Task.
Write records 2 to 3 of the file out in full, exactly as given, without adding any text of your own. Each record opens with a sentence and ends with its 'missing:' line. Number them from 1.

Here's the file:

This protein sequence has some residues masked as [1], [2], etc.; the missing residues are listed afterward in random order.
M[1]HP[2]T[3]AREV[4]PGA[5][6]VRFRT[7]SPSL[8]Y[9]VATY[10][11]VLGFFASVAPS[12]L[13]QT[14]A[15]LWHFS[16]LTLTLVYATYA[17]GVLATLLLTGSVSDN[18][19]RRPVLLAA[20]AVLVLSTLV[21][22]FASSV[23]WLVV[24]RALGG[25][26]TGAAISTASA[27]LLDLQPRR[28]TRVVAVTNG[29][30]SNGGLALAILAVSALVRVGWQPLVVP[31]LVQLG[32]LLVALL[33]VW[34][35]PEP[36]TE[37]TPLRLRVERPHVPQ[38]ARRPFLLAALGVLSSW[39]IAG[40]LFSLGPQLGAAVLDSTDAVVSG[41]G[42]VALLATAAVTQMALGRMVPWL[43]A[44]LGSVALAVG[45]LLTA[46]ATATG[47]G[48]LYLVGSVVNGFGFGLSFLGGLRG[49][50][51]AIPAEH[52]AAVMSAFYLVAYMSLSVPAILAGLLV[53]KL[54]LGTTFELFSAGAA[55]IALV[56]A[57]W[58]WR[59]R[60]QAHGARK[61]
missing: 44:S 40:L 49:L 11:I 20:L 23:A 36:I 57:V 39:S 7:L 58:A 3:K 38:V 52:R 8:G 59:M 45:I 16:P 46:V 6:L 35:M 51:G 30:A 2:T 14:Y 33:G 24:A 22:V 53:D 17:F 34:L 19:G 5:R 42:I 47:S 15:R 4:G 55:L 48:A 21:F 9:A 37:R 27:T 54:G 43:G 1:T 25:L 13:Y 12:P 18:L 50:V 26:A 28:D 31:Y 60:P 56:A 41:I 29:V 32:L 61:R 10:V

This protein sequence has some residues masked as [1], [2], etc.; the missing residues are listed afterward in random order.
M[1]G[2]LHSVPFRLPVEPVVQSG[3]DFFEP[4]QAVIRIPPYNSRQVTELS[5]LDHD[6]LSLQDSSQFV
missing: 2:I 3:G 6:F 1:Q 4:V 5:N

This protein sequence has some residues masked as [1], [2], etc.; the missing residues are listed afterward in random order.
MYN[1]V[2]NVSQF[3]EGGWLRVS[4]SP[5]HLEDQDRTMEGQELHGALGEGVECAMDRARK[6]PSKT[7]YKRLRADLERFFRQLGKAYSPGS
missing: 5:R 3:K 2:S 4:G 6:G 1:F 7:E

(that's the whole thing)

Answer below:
This protein sequence has some residues masked as [1], [2], etc.; the missing residues are listed afterward in random order.
M[1]G[2]LHSVPFRLPVEPVVQSG[3]DFFEP[4]QAVIRIPPYNSRQVTELS[5]LDHD[6]LSLQDSSQFV
missing: 2:I 3:G 6:F 1:Q 4:V 5:N

This protein sequence has some residues masked as [1], [2], etc.; the missing residues are listed afterward in random order.
MYN[1]V[2]NVSQF[3]EGGWLRVS[4]SP[5]HLEDQDRTMEGQELHGALGEGVECAMDRARK[6]PSKT[7]YKRLRADLERFFRQLGKAYSPGS
missing: 5:R 3:K 2:S 4:G 6:G 1:F 7:E